5. The toxic culture effect

As we talk more about the importance of culture in our workplaces, highlighting the negative impact toxic culture can have is also important. From a social point of view, it’s key to have a culture of trust and open communication in a healthy, happy workplace. 

To avoid toxic culture, set clear expectations for communication, with input from every department. Make sure there is time for employees to get to know each other in a professional but also personal capacity, as learning and understanding how colleagues work can have a big impact on team interactions and stop a toxic culture from developing. 

In a period of growth, teams can change rapidly and priorities shift, so keeping them in the loop of developments, promotions and new hires will also contribute to a more positive team dynamic. 

A happier, healthier workforce will positively impact the business

We know that optimal employee experiences result in more productive teams and better output. The best companies understand that employees strive to be engaged, enabled and empowered, but also that burnout can be a result of changing demands.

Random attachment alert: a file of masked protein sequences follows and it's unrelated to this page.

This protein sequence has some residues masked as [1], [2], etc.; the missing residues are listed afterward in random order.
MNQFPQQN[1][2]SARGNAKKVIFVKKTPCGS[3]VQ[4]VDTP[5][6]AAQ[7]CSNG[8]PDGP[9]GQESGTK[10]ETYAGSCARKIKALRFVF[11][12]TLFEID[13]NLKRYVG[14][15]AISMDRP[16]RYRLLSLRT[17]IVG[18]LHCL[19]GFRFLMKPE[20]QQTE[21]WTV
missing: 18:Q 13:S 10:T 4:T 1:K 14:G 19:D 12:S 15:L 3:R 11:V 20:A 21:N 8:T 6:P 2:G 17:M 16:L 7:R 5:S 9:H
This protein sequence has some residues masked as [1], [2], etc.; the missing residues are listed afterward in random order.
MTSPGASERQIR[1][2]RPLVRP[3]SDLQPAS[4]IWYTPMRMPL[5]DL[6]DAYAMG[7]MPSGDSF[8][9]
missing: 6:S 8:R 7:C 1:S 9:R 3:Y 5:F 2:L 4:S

As our working environments shift from remote to office or hybrid, or from one career or industry to another, we must consider all the factors that will be impacting teams. Recognizing different types of burnout, and putting steps in place to avoid them, will pay off in the long run as your employees will continue to have a positive impact on the business.


LumApps is a leading Employee Experience Platform founded in 2015 to unify the modern workforce through better communication, engagement, and instant access to information. Integrated with Google Workspace and Microsoft 365, LumApps intelligently connects people, information, and business applications to empower employees and enhance productivity. The product tailors each experience to the unique needs of the employee, from executives and managers to frontline workers. LumApps is a true SaaS platform, designed to scale to the needs of today’s largest enterprises and is easily accessible across any device or language.